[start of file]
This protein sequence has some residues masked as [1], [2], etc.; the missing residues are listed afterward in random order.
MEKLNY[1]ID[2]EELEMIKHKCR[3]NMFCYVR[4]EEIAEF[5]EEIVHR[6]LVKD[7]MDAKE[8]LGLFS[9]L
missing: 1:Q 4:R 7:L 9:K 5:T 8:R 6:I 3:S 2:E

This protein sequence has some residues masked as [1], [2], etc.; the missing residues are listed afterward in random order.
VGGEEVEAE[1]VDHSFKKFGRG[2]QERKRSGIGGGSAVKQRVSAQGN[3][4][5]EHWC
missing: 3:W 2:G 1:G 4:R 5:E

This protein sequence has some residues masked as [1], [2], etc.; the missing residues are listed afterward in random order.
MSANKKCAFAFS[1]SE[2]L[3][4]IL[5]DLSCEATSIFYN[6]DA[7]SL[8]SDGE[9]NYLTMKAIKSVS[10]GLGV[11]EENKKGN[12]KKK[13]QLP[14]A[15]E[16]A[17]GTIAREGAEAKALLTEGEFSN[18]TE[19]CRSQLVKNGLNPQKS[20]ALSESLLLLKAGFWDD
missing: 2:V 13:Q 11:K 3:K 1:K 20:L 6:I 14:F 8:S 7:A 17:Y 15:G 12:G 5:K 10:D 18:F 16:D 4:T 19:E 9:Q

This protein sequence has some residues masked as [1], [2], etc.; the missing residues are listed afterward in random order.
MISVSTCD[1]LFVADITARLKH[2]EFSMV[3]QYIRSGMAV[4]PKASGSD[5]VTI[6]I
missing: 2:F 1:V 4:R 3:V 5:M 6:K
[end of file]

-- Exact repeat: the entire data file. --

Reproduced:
This protein sequence has some residues masked as [1], [2], etc.; the missing residues are listed afterward in random order.
MEKLNY[1]ID[2]EELEMIKHKCR[3]NMFCYVR[4]EEIAEF[5]EEIVHR[6]LVKD[7]MDAKE[8]LGLFS[9]L
missing: 1:Q 4:R 7:L 9:K 5:T 8:R 6:I 3:S 2:E

This protein sequence has some residues masked as [1], [2], etc.; the missing residues are listed afterward in random order.
VGGEEVEAE[1]VDHSFKKFGRG[2]QERKRSGIGGGSAVKQRVSAQGN[3][4][5]EHWC
missing: 3:W 2:G 1:G 4:R 5:E

This protein sequence has some residues masked as [1], [2], etc.; the missing residues are listed afterward in random order.
MSANKKCAFAFS[1]SE[2]L[3][4]IL[5]DLSCEATSIFYN[6]DA[7]SL[8]SDGE[9]NYLTMKAIKSVS[10]GLGV[11]EENKKGN[12]KKK[13]QLP[14]A[15]E[16]A[17]GTIAREGAEAKALLTEGEFSN[18]TE[19]CRSQLVKNGLNPQKS[20]ALSESLLLLKAGFWDD
missing: 2:V 13:Q 11:K 3:K 1:K 20:L 6:I 14:F 8:S 7:A 17:Y 15:G 12:G 5:K 10:D 18:F 16:D 4:T 19:E 9:Q

This protein sequence has some residues masked as [1], [2], etc.; the missing residues are listed afterward in random order.
MISVSTCD[1]LFVADITARLKH[2]EFSMV[3]QYIRSGMAV[4]PKASGSD[5]VTI[6]I
missing: 2:F 1:V 4:R 3:V 5:M 6:K